SUMMARY: An versatile, well built, variable voltage controller for fans or other 12 volt devices.
The good folks at PC Mods sent us a sample of their Bay Bus Kit – Model 1201 – to test out. This is a 12 volt controller you can use for fans or any other 12 volt device (max: 6 watts per switch) that you might want to vary as follows:
- ON at 12 volts – Red Light
- OFF – No Light
- ON at anywhere from about 5.5 to 11 volts – Green Light
The kit comes with a very complete instructions – very easy to follow. All you need to install the Bay Bus is a 1/4″ drill, a small screwdriver and a wire stripper. It’s pretty simple:
- Drill 8 1/4″ holes in a slot cover with the supplied template;
- Strip the wires about 1/4″, stick them in the appropriate hole in the wiring block and tighten the wiring block screws;
- Place the four small LED bezels in the top four holes;
- Carefully push the unit into the 8 holes; you will probably have to bend down the power transistors a little to clear the back of the slot cover;
- Place the retaining nuts on the four switches and tighten;
- Insert the slot cover into the PC;
- Hook up a hard drive power connector.
It took me about 10 minutes to figure out where I wanted the holes to line up and drill them out. The template has a sticky tape on it so it doesn’t move around – only problem I had was it was so sticky I thought the cover would snap while taking the template off after I drilled the holes. However, it lined up perfectly.
Now don’t think this is a 10 minute job, however. If you’re going to use one of these, you have to figure out what you’re going to control and how you want to run the wires. Once you have the wires, you have to place them in the wiring block BEFORE you mount the Bay Bus onto the slot cover; the retaining screws are covered by the slot cover.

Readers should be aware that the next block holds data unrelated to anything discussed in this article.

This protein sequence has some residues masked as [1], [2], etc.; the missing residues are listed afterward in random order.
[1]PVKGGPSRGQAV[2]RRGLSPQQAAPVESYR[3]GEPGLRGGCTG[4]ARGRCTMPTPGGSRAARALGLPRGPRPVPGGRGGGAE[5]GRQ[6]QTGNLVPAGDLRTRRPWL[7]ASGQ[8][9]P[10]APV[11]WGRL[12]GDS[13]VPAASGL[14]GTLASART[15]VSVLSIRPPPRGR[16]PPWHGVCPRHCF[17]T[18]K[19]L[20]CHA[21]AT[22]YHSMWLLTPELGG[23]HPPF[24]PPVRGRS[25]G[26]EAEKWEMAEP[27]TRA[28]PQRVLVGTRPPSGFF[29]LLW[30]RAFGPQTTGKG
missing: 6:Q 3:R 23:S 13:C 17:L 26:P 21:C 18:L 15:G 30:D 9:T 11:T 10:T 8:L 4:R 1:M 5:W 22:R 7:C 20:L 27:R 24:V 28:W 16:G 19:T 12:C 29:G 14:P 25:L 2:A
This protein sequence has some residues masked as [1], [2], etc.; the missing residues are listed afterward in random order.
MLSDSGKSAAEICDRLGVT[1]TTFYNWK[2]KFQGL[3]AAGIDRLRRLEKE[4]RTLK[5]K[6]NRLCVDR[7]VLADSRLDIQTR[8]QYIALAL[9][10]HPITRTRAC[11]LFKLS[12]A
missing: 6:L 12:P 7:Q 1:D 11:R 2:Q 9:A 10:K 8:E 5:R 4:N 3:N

Then you have to use the small screwdriver to adjust the yellow trimpot for the low setting – impossible to do once you snap the Bay Bus in place. If you want to change anything once it’s installed, you have to remove the slot cover. I think it’s best to run four wires from the wiring bus and connect up devices to these wires – this way if you just want to add something or change a fan, you don’t have to disassemble the unit.
It might be possible, depending on your case’s dimensions, to use the Bay Bus without removing the metal slot cover. If you do, you must make absolutely sure that nothing contacts the back of the PCB.
I hacked the Bay Bus slightly: As the picture below shows, I cut small piece off the PCB above the wiring block so the wires would not be crimped for space (a good way to void the warranty).
There’s a couple of other things you might consider:
Rather than use a slot cover, you can mount the Bay Bus directly onto the case’s front plastic cover. Every case I have seen has enough clearance to do this, as long as you have a flat place to do it. Of course, taking off the cover requires that you have enough slack so that when you do so, it does not rip the wires out of the unit.
You might want to forget about using the 4 wire connector and solder wires right onto the back of the PCB. If you look at the connector, you can readily see where the power leads are on the back of the board. It’s an easy solder as the pins and the traces are very large – not a delicate job. The advantage is that you can run the wires more easily.
I ran the Bay Bus with some 120mm fans to see how warm the power transistors would get – slightly warm to the touch, not the least bit hot.
The only reservation I have about the Bay Bus is the long term use of a slot cover as a switch plate; a lot of slot covers I have seen are not all that secure and a “wiggly” slot cover may not be the best mounting plate. I would opt for mounting it on the front of the case, if you can.
In summary, this is a well made, versatile device controller that can be used per your imagination. Multiple devices can be used on each switch as long as they don’t exceed 6 watts total, so conceivably you could control something like 12 80mm fans. Why you have 12 80 mm fans is another issue.
For folks who leave their PCs on 24/7, I could see this product as one way to control noise; go into “high gear” when you’re playing Quake, power down at idle times. Could be a real sleep saver.
I want to thank PC Mods again for allowing us to evaluate this unit.